The book opens with Guy trying to reassure the rest of the team that having the psychotic Arnie join the team is actually a good idea, and to make the situation even more difficult, Guy makes is clear that his plan for dealing with Arnie is entirely dependent of the idea that Arnie feels welcome. To this end we see the team has to play nice with Arnie & each other, as it wouldn’t do to have Arnie believing that the X-Statix was made up of a group of narcissistic egomaniacs who hate each other with a passion. However shortly after Arnie is introduced as the team’s new mystery member, with a mask to conceal his true identity, we see his true identity is ousted by the time-stopping talk-show host Lacuna, and in a bid to show the public that Arnie has changed his ways, we see a mission is set up that will allow Arnie to show how useful he can be. However while Arnie is vital in this mission’s success we discover Arnie’s heart simply wasn’t up to the stressful job of being a super-hero, and he dies after making the villain’s head explode. After Arnie funeral, where we see his heroic death has him being adored by the public, we learn that while Arnie’s heart would’ve give up the ghost eventually, it was given a push by Lacuna, who was acting under the orders of Guy.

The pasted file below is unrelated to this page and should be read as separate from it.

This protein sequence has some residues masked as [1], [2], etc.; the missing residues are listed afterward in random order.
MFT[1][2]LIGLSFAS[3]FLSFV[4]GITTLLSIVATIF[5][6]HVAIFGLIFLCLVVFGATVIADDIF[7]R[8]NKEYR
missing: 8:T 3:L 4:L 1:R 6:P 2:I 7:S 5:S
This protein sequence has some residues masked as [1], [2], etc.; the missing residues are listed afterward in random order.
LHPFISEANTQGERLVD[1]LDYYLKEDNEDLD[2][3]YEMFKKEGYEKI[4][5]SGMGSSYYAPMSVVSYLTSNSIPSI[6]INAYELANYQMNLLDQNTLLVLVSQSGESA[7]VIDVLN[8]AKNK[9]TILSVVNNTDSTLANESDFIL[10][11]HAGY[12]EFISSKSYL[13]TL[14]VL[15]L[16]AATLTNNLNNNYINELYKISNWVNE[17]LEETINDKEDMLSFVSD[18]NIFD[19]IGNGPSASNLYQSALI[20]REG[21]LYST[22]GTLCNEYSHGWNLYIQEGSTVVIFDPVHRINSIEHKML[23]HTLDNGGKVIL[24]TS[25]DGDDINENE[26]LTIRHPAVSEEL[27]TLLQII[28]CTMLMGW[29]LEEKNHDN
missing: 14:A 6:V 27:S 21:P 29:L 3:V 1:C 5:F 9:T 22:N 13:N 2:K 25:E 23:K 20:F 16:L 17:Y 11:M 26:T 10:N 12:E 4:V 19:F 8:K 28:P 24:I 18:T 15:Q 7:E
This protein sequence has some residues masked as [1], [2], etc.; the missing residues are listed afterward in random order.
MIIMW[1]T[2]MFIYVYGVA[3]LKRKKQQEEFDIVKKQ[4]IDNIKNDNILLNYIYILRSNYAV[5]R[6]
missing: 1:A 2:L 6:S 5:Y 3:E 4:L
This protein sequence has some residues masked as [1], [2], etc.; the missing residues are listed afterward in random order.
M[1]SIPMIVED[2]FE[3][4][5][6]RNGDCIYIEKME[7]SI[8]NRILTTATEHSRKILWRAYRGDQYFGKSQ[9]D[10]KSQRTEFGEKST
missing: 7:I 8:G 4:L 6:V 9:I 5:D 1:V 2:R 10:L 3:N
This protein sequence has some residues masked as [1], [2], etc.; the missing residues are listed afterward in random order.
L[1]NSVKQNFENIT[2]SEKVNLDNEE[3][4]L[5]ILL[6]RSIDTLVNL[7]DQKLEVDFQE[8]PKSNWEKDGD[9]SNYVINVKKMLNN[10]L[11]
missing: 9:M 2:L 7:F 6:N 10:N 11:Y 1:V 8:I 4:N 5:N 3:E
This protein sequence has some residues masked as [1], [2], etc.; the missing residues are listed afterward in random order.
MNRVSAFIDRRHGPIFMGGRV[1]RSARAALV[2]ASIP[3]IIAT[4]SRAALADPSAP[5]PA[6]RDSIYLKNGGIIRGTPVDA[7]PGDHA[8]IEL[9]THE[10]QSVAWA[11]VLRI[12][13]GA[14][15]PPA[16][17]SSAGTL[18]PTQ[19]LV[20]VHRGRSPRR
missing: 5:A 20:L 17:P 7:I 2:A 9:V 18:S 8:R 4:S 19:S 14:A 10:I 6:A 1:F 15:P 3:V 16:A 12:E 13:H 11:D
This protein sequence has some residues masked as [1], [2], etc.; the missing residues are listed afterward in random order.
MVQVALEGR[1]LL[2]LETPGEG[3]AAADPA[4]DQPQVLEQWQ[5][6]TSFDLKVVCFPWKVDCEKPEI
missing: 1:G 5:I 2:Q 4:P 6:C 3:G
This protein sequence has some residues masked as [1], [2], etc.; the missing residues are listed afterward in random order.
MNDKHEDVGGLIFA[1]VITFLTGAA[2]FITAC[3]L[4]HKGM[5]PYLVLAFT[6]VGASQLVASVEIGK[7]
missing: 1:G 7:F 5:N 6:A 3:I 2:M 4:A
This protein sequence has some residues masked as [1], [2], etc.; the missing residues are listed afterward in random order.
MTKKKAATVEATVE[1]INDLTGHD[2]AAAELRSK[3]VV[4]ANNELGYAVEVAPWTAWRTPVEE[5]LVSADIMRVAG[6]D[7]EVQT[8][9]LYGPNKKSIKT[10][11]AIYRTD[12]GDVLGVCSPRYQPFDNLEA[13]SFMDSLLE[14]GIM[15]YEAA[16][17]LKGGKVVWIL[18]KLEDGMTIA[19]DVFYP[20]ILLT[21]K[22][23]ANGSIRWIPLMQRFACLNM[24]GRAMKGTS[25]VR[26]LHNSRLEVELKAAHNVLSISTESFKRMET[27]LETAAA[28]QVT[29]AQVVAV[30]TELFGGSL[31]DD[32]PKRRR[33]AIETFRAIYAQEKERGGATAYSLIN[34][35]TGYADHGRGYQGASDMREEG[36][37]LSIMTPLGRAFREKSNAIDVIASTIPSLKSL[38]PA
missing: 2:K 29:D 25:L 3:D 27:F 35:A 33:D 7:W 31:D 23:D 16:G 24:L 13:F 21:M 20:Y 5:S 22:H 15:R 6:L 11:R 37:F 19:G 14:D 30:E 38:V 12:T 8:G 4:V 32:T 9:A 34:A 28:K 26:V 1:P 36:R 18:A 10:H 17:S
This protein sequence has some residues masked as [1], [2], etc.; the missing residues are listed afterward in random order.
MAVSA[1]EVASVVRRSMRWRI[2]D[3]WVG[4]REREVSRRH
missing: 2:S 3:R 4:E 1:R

This issue deals with the Arnie situation, as we see having him join X-Statix was only the first stage of Guy’s plan, while the second stage is far more ruthless, as we see Guy drafts someone into killing Arnie. Now the idea that the team had to be on their best behavior, and present itself as a united team was a fun way of show us how screwed up X-Statix really is, and the person that Guy uses to kill Arnie was quite surprising. However, given this was the final chapter of this arc, I have to say that I’m a bit disappointed to see the Arnie situation ended with more of a whimper than a bang, as even when the public learns that it was lied to and Arnie is the newest member of the team, the story doesn’t really play up the impact that this revelation should’ve made, as all we get is a couple panels where Guy is pestered by the media. I also have some reservations about the idea that the person Guy drafted into killing Arnie would’ve allowed herself to be talked into performing this act, as in a bid to keep this element hidden from the reader, the scene where her role is being discussed is quite vague on what she’s being called upon to do, so when we learn what it was, her moment of doubt looks rather pitiful considering the gravity of the request.